This week, we are celebrating the 10th year anniversary of Black Breastfeeding Week! Black Breastfeeding Week was created 10 years ago by activists in the Black community who wanted to shine the spotlight on the racial disparity in breastfeeding rates, infant mortality rate, and overall health of Black babies and Black birthing persons. This week, you can join virtual webinars, donate funds to the work of Black Breastfeeding Week, and even submit an event idea to recognize this important celebration.
This year's Black Breastfeeding Month brought much needed good news. For one, Chicago held its first “Latch and Stroll” event to “highlight the disparities of breastfeeding rates in Black communities and uplift the people and organizations providing resources and support to families wanting to provide their little ones with human milk.” The event also served as a fundraiser for funds to help Black breastfeeders in their important journey of breastfeeding. Many members of the South Side community attended the event to show their support. Hopefully, this will start to become a long-standing tradition.
To understand the issue at large, comparing the statistics of breastfeeders across racial groups is important. According to the National Library of Medicine, 77.8% white breastfeeders participate in breastfeeding their children in general, compared to 59.7% of Black breastfeeders. Comparatively, 80.6% of Hispanic breastfeeders and 83% of Asian breastfeeders participate in breastfeeding. Clearly, there is a large gap between Black breastfeeders and other racial groups in breastfeeding. The issue at large here is that Black breastfeeders are not participating in breastfeeding as much as they should be, but that can be applied to all racial groups after 6 months. Raising awareness and support for breastfeeders will help in lessening these disparities.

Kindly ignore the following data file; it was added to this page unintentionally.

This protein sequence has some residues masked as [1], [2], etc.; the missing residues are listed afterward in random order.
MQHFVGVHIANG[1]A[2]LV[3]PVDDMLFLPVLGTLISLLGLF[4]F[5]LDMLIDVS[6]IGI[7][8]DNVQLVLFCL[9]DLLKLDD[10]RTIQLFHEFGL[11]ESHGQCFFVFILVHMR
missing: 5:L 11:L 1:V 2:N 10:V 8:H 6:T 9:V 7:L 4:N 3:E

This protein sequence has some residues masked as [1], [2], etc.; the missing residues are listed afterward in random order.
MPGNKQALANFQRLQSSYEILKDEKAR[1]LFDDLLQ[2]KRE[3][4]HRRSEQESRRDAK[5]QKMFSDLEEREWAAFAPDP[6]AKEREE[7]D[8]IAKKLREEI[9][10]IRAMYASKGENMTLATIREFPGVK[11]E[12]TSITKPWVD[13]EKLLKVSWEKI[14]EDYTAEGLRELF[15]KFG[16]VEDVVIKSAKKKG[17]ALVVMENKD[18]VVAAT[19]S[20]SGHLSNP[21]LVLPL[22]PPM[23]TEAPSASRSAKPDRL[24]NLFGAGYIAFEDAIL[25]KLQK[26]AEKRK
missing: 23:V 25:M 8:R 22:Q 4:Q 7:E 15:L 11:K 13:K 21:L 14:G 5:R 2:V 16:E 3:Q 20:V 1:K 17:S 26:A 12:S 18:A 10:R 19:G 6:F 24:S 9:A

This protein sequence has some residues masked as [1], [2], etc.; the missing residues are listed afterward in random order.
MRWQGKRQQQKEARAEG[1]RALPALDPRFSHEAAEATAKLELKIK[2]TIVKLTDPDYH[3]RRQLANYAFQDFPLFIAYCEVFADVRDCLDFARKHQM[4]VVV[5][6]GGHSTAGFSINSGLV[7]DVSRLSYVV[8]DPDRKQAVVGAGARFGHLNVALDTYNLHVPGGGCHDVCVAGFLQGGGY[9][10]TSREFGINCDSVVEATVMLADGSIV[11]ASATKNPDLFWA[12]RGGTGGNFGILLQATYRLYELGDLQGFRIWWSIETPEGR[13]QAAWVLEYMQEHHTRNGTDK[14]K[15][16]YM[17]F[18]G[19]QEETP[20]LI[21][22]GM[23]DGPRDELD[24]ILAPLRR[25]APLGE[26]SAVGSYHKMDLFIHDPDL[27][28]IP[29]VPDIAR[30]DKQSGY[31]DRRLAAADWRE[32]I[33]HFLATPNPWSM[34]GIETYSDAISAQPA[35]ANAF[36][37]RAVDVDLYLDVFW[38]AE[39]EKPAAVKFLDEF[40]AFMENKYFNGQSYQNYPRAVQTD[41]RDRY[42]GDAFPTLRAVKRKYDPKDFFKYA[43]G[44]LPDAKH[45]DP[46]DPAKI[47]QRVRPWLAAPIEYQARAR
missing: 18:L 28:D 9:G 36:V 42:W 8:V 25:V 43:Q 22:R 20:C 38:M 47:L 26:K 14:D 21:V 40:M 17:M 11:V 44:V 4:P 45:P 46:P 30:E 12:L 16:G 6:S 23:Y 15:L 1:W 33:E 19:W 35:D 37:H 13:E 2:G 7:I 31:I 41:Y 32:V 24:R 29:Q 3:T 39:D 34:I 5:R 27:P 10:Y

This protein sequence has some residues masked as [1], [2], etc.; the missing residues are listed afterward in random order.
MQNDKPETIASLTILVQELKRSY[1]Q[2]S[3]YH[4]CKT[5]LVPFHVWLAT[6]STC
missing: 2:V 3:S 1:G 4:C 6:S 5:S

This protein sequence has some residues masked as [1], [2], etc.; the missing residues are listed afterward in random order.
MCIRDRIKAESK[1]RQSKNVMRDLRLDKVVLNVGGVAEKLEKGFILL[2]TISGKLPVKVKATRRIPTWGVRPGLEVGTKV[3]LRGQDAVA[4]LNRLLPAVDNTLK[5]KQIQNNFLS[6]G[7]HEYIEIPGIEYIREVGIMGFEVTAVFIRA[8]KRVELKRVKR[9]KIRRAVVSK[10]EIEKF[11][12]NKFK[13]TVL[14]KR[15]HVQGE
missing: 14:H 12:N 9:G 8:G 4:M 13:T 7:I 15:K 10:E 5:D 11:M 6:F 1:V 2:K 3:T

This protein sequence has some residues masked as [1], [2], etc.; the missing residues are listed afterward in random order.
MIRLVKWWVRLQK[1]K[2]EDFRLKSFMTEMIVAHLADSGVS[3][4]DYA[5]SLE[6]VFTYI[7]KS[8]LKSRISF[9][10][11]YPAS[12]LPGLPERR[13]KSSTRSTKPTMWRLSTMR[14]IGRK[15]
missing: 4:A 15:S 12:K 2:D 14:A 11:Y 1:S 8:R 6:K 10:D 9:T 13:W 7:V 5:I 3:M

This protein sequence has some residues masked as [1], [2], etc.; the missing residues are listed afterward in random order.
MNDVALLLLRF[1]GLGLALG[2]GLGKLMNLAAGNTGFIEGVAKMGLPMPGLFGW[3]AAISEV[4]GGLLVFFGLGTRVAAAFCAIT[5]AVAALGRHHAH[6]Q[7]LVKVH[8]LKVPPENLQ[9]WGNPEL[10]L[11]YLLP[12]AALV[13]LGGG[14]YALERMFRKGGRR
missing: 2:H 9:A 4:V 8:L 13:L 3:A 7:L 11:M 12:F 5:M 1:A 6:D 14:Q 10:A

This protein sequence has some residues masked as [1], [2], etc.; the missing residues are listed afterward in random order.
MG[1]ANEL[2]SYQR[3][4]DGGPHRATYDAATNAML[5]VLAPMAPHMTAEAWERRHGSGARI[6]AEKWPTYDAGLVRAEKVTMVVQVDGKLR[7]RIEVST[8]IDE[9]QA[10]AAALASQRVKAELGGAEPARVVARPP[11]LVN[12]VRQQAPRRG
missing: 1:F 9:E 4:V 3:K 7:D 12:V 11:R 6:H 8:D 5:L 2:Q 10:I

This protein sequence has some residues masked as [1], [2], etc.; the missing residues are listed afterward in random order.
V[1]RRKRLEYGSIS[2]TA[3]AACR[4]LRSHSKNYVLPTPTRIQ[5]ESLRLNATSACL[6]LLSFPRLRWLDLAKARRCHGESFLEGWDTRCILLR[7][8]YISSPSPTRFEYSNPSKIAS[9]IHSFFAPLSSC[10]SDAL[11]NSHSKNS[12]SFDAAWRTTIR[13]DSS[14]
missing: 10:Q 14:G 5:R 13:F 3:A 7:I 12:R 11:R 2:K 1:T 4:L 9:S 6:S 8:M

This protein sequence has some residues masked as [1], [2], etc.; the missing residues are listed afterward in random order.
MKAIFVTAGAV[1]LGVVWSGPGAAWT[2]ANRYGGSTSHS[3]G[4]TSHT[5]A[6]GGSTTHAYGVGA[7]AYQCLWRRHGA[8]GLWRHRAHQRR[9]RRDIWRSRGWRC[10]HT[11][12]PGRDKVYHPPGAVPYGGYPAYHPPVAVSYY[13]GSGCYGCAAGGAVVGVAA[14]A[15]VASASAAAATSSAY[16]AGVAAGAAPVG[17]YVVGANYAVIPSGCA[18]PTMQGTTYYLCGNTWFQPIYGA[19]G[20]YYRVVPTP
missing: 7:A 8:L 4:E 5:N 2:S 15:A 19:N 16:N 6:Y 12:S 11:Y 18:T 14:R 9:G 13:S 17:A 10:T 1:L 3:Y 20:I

In other news, there has been development in the research done on the subject of racial disparities in breastfeeding. Mocha Mammas Milk is a study conducted by the University of South Corolina to study Black breastfeeding persons in their journey. The goal of the study is to promote breastfeeding in the Black community. Representation is key in achieving that goal, so the study enrolls breastfeeding persons in an effort to create a community for them. Similarly, Chocolate MIlk Club is celebrated the Saturday of Black Breastfeeding Week in Minneapolis to highlight the importance of breastfeeding for Black birthing persons. These small studies and clubs occur all across the country and are examples of how communal support can make a real change in addressing racial maternal issues. As Black Breastfeeding Week passes its 10th year anniversary, we can only hope for these smaller, communal efforts to be more widespread.
We hope this story inspires you to demand more. Your journey to FEEL well with Bloomwell starts today.
The Bloomwell Team